Heidar Aliev: A Political Colossus
Heidar Aliev, who died recently at the age of 80, was perhaps the ultimate political operator in the former Soviet Union.
Of all the men who ruled the 15 new post-Soviet states, his career was the most dramatic - from a Stalinist intelligence officer in the Forties to a Politburo member in the Eighties, disgrace and exile, and then rebirth as the pro-western leader of independent Azerbaijan.
Aliev, who died on December 12, was a formidable presence, with piercing blue eyes, plenty of charm and - when required - a towering anger.
His stamina was legendary, as was his phenomenal memory - he knew literally hundreds of Azerbaijanis by name, many of whom he had personally launched on their careers.
One western diplomat famously remarked, "Heidar Aliev gets up each morning, looks in the mirror and decides he doesn't have enough control."
His leadership was heavily personalised. He took decisions alone, suppressed all political rivals - many are still either in exile or in prison - and reluctantly appointed an heir only when already seriously ill.
But he could also be extremely flexible, and was a born pragmatist who skilfully shifted Azerbaijan's strategic priorities westwards in the new era.
According to official records, Aliev was born in May 1923 in the poor and barren exclave of Nakhichevan between Armenia, Iran and Turkey, the third of eight children.
His father had recently emigrated from the village of Jomartly in the Sisian region of Armenia across the border. Rumours have long circulated that Aliev was in fact born two years earlier, but that it was decided that a senior Azerbaijani politician should not have an Armenian place of birth.
Little is known about his early life and the perfect school reports in the Heidar Aliev Museum in Nakhichevan do not tell the full story. We know that at the age of 18 he joined the Stalinist secret police and rose rapidly through the ranks. When President Vladimir Putin visited Baku in 2001 and presented Aliev with his graduation certificate from the Leningrad KGB academy in 1949, it was the first anyone knew that he had studied in Leningrad.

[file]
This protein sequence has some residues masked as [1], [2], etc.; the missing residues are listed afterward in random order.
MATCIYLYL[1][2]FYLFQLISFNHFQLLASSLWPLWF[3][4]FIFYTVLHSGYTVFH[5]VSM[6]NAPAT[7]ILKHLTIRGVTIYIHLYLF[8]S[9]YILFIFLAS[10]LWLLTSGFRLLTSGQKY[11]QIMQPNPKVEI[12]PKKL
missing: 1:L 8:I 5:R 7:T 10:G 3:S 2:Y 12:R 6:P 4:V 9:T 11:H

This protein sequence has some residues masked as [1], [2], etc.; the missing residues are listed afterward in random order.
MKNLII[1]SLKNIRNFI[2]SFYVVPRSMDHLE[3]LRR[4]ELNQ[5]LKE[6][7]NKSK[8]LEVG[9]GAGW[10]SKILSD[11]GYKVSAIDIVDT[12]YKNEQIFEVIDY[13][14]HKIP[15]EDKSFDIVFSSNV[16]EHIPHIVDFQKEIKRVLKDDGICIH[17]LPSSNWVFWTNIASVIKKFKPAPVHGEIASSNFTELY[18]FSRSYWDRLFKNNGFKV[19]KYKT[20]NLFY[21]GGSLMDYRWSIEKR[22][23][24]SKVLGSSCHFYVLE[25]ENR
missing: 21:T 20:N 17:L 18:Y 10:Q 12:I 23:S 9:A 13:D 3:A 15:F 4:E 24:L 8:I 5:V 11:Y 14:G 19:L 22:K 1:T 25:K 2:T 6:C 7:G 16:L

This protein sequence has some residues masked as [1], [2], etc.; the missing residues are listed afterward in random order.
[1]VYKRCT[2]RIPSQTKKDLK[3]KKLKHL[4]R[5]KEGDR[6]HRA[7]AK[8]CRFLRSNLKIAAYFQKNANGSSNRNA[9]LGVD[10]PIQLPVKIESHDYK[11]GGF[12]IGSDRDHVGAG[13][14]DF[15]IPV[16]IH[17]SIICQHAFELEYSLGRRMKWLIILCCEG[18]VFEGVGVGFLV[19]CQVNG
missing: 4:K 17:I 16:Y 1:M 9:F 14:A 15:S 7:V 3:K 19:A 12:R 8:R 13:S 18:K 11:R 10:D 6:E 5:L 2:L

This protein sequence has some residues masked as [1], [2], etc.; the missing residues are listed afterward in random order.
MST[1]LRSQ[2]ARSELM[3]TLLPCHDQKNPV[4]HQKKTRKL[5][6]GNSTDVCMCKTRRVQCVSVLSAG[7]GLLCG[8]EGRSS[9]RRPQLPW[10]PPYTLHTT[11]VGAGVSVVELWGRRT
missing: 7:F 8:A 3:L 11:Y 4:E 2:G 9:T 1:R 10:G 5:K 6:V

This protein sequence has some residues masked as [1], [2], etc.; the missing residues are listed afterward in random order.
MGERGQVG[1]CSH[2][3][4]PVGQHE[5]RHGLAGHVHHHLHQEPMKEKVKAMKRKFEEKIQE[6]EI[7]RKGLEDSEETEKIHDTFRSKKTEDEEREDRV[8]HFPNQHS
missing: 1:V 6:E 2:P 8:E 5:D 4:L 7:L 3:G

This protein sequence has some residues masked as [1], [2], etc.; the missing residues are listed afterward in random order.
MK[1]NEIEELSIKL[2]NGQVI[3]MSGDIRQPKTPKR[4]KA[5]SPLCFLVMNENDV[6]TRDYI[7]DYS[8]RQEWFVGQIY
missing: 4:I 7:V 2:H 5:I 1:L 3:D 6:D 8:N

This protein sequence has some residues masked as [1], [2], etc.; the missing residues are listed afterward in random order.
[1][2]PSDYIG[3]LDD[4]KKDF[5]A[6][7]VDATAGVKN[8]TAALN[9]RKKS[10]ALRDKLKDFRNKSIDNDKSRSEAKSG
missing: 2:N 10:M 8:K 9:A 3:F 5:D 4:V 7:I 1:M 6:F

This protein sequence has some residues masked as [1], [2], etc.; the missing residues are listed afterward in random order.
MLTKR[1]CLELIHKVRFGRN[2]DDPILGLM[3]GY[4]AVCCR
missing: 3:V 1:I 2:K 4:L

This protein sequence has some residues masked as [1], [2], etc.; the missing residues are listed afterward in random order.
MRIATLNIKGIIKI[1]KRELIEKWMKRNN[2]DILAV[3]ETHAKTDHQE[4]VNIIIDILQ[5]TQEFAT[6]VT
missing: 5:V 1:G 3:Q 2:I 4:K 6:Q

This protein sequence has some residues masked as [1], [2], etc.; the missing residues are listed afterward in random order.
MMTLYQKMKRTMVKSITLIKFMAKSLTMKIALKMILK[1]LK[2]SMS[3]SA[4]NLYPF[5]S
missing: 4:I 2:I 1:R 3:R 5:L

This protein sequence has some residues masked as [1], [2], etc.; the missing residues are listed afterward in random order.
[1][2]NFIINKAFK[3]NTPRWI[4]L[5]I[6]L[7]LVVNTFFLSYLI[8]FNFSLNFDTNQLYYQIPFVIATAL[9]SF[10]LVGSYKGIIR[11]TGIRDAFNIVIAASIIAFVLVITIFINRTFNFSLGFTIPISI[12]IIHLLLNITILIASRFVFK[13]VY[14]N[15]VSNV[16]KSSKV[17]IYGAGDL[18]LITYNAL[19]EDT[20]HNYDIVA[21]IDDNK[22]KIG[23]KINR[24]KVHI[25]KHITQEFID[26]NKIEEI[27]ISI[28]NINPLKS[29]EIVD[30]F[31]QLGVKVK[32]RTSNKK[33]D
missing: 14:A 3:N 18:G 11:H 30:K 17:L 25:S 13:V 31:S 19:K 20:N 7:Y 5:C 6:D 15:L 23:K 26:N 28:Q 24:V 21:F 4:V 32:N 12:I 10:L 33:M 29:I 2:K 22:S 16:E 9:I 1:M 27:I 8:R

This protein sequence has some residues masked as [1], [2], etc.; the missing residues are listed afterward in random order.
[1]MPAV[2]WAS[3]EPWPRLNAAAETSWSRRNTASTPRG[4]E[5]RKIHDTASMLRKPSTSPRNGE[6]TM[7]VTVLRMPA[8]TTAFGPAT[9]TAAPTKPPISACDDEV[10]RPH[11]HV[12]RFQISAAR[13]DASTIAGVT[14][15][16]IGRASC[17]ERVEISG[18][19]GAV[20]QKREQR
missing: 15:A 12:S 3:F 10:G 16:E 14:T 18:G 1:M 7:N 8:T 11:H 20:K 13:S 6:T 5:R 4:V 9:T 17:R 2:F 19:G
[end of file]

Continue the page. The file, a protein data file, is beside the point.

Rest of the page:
Aliev clearly had the survival skills needed to prosper in this world. It was reported - but again never confirmed - that in the Fifties he was employed by the Eastern Department of the KGB and had worked in the Middle East. His political opponents often alleged that he was involved in setting up a Kurdish terrorist organisation, the PKK, another claim strongly denied.
In 1960, aged just 37, Aliev became head of the KGB in Azerbaijan and nine years later, was appointed the republic's first party secretary.
As party boss, he put Soviet Azerbaijan on the map. He secured increased funds for the republic, promoted ethnic Azerbaijanis to top positions and got them places in Moscow universities.
Above all, he befriended Leonid Brezhnev, who came to Baku on three lavish visits. On one of these occasions, Aliev famously presented the Soviet leader with a ring which had one large diamond in the middle - representing Brezhnev - surrounded by 15 smaller ones, the Union republics.
Aliev also presided over a climate of corruption and patronage that the Gorbachev-era investigative journalist Arkady Vaksberg later dubbed "Alievshchina" or "Alievism". Members of his "Nakhichevan clan" were given key jobs and positions were bought and sold.
In 1982, shortly after Brezhnev's death, Aliev was promoted to become "the first Turk in the Politburo" and deputy prime minister of the Soviet Union, giving him enormous influence.
His star began to wane when Mikhail Gorbachev came to power. Two years later he was forced to resign on health grounds - he did indeed have heart problems - and his career seemed to be over.